30th anniversary: People Helping People carries on mission
A woman who brings in $750 a month and owes $170 in prescriptions alone. A man released from the hospital who is enrolled in Medicare but not the Medicare prescription plan. A woman on dialysis three times a week who can only work part time and can’t afford her prescriptions. A man recovering from a heart attack with no healthcare coverage whatsoever.
Each of these Carroll County residents received their prescriptions through the generosity of People Helping People over the last two weeks, and that’s barely scratching the surface of what the organization does in the community.
“If it wasn’t for People Helping People, any one of these people could have died or been hospitalized or re-hospitalized,” longtime member Roberta Kirby said at the organization’s 30th anniversary celebration on Sept. 30. “We really do save lives.”
Founding member Sue Hopkins described the organization’s beginnings, when there was only $300 a month available to cover prescriptions for Carroll County residents in need. Today, Hopkins said, that budget has increased to $2,100 a month.
“So it’s really grown thanks to the Carroll County community,” Hopkins said.
The organization was established in September 1991 when founding members sent out a letter asking for funds to cover prescriptions for those in need. The organization operated on a shoestring budget for the first 10 years, Hopkins said. She remembered contacting all the pharmacists in Carroll County asking if they’d attend a meeting to discuss the organization. To her delight, Hopkins said, several pharmacists showed up.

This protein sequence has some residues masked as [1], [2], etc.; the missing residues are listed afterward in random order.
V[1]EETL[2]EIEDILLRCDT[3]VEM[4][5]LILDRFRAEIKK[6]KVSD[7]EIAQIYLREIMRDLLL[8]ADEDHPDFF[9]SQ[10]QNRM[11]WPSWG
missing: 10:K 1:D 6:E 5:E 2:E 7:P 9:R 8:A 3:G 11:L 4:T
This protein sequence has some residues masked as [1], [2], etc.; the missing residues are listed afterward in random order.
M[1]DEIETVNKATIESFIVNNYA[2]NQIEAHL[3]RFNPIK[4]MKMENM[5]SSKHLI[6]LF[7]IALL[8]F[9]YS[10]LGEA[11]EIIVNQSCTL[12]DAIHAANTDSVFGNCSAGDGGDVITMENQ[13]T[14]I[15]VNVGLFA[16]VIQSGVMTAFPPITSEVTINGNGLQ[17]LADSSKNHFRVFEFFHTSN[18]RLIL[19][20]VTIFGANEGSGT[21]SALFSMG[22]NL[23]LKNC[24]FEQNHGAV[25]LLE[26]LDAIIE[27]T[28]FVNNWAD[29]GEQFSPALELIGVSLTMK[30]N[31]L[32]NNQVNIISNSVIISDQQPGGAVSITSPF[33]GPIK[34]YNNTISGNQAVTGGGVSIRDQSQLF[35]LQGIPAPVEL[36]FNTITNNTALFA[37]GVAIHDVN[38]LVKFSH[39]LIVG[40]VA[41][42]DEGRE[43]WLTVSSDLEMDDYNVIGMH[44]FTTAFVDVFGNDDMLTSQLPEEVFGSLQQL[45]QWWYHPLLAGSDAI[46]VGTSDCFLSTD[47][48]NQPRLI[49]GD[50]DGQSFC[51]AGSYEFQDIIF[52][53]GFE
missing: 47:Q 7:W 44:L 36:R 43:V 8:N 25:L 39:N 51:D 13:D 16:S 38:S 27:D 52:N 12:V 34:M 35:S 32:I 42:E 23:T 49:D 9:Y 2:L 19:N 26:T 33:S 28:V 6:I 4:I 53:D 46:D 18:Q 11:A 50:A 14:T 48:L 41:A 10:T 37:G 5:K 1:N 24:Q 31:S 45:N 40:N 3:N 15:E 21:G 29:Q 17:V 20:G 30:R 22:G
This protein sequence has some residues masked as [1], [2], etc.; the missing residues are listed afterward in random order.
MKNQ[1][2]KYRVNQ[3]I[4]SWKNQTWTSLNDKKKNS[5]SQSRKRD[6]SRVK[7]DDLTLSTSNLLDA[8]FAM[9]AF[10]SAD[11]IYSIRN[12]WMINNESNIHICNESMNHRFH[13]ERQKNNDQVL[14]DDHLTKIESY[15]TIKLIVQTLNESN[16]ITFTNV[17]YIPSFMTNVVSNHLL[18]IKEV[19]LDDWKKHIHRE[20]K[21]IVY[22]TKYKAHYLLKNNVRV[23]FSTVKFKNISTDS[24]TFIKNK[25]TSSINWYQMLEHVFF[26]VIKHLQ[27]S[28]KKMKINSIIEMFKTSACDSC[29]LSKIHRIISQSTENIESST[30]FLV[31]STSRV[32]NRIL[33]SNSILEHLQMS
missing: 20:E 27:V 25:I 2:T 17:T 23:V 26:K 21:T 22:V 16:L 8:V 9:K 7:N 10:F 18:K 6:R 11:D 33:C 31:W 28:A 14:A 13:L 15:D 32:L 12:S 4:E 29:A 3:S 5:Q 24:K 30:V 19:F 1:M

“The most exciting part was when they all started talking among themselves and immediately launched into how they were going to do it. There wasn’t anybody that said no,” Hopkins said. “They were problem-solving, figuring out how to pull it off.”
That was one of the most important moments in the organization’s history, Hopkins said.
“We had to get the pharmacists involved or we couldn’t have done it all,” Hopkins said. “This was before Walmart had a pharmacy. Those key pharmacists … we are so thankful to them. They all got on board to do it.”
The idea for the organization came from a subcommittee of the Carroll County Resource Council, the same council that brought the Single Parent Scholarship and Ozark Regional Transit programs to Carroll County. Hopkins said the organization was modeled after a program at St. Mary’s Hospital in Rogers. After the first meeting with the pharmacists, Hopkins said, she truly saw a need for the organization.
“Now, we have more pharmacies than we did when we started,” Hopkins said. “Every single pharmacy in Carroll County is involved with us.”
Three years after the organization began, Kirby got involved. A social worker at Mercy Hospital Berryville — then called Carroll General Hospital — Kirby got to work connecting patients with much-needed prescriptions. The county has changed quite a bit since then, Kirby said, but the need for prescription medication has remained consistent, if not increased.
“All the time, I have patients who have no assets or resources to get their prescription and I can help them get those,” Kirby said. “If they can’t get their medicine, they’re back in the ER time after time. It’s a life saver, really.”